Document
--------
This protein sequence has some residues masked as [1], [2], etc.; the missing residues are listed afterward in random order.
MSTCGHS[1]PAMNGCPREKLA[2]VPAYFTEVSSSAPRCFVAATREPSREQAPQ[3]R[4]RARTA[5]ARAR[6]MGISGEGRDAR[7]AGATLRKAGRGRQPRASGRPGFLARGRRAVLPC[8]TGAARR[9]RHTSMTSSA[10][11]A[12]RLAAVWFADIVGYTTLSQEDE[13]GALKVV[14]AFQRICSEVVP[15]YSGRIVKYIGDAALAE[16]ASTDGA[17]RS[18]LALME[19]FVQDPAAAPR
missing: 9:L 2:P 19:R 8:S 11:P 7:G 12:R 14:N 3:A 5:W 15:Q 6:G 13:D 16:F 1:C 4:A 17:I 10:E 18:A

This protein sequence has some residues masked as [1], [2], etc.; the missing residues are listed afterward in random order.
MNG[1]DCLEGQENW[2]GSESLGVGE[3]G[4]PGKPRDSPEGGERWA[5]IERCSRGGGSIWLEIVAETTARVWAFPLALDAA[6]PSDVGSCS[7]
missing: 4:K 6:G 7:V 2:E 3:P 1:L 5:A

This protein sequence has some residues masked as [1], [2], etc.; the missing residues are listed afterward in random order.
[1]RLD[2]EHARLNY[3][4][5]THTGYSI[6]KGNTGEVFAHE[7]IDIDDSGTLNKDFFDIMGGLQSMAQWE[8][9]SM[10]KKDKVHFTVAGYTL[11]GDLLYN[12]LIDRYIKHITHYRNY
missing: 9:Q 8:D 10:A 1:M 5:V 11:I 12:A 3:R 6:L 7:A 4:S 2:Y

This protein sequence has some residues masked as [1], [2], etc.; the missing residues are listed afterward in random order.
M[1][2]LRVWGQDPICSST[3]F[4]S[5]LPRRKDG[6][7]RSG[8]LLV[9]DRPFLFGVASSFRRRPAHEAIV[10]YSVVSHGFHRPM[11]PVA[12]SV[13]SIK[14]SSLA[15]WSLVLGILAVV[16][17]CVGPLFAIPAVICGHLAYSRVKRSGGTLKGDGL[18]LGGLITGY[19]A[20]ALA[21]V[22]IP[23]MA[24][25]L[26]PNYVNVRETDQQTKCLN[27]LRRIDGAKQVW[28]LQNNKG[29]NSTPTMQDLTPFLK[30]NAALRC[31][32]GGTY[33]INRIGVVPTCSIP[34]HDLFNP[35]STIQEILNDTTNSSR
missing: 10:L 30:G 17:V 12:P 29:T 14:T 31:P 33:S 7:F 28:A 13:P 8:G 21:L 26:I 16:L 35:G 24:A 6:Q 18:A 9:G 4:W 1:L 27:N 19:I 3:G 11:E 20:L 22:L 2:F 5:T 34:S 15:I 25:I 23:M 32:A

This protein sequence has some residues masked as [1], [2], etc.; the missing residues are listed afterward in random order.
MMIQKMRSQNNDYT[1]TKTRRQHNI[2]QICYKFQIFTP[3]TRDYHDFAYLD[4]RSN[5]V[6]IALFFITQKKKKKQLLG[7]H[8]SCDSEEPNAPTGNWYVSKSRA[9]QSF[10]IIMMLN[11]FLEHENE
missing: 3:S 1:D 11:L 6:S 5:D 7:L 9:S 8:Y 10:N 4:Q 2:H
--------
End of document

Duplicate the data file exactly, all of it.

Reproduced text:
This protein sequence has some residues masked as [1], [2], etc.; the missing residues are listed afterward in random order.
MSTCGHS[1]PAMNGCPREKLA[2]VPAYFTEVSSSAPRCFVAATREPSREQAPQ[3]R[4]RARTA[5]ARAR[6]MGISGEGRDAR[7]AGATLRKAGRGRQPRASGRPGFLARGRRAVLPC[8]TGAARR[9]RHTSMTSSA[10][11]A[12]RLAAVWFADIVGYTTLSQEDE[13]GALKVV[14]AFQRICSEVVP[15]YSGRIVKYIGDAALAE[16]ASTDGA[17]RS[18]LALME[19]FVQDPAAAPR
missing: 9:L 2:P 19:R 8:S 11:P 7:G 12:R 14:N 3:A 5:W 15:Q 6:G 13:D 16:F 1:C 4:A 17:I 10:E 18:A

This protein sequence has some residues masked as [1], [2], etc.; the missing residues are listed afterward in random order.
MNG[1]DCLEGQENW[2]GSESLGVGE[3]G[4]PGKPRDSPEGGERWA[5]IERCSRGGGSIWLEIVAETTARVWAFPLALDAA[6]PSDVGSCS[7]
missing: 4:K 6:G 7:V 2:E 3:P 1:L 5:A

This protein sequence has some residues masked as [1], [2], etc.; the missing residues are listed afterward in random order.
[1]RLD[2]EHARLNY[3][4][5]THTGYSI[6]KGNTGEVFAHE[7]IDIDDSGTLNKDFFDIMGGLQSMAQWE[8][9]SM[10]KKDKVHFTVAGYTL[11]GDLLYN[12]LIDRYIKHITHYRNY
missing: 9:Q 8:D 10:A 1:M 5:V 11:I 12:A 3:R 6:L 7:A 4:S 2:Y

This protein sequence has some residues masked as [1], [2], etc.; the missing residues are listed afterward in random order.
M[1][2]LRVWGQDPICSST[3]F[4]S[5]LPRRKDG[6][7]RSG[8]LLV[9]DRPFLFGVASSFRRRPAHEAIV[10]YSVVSHGFHRPM[11]PVA[12]SV[13]SIK[14]SSLA[15]WSLVLGILAVV[16][17]CVGPLFAIPAVICGHLAYSRVKRSGGTLKGDGL[18]LGGLITGY[19]A[20]ALA[21]V[22]IP[23]MA[24][25]L[26]PNYVNVRETDQQTKCLN[27]LRRIDGAKQVW[28]LQNNKG[29]NSTPTMQDLTPFLK[30]NAALRC[31][32]GGTY[33]INRIGVVPTCSIP[34]HDLFNP[35]STIQEILNDTTNSSR
missing: 10:L 30:G 17:V 12:P 29:T 14:T 31:P 33:S 7:F 28:A 13:P 8:G 21:L 26:I 16:L 35:G 24:A 6:Q 18:A 9:G 4:W 1:L 27:N 19:I 3:G 11:E 20:L 22:L 2:F 5:T 34:S 15:I 25:I 23:M 32:A

This protein sequence has some residues masked as [1], [2], etc.; the missing residues are listed afterward in random order.
MMIQKMRSQNNDYT[1]TKTRRQHNI[2]QICYKFQIFTP[3]TRDYHDFAYLD[4]RSN[5]V[6]IALFFITQKKKKKQLLG[7]H[8]SCDSEEPNAPTGNWYVSKSRA[9]QSF[10]IIMMLN[11]FLEHENE
missing: 3:S 1:D 11:L 6:S 5:D 7:L 9:S 8:Y 10:N 4:Q 2:H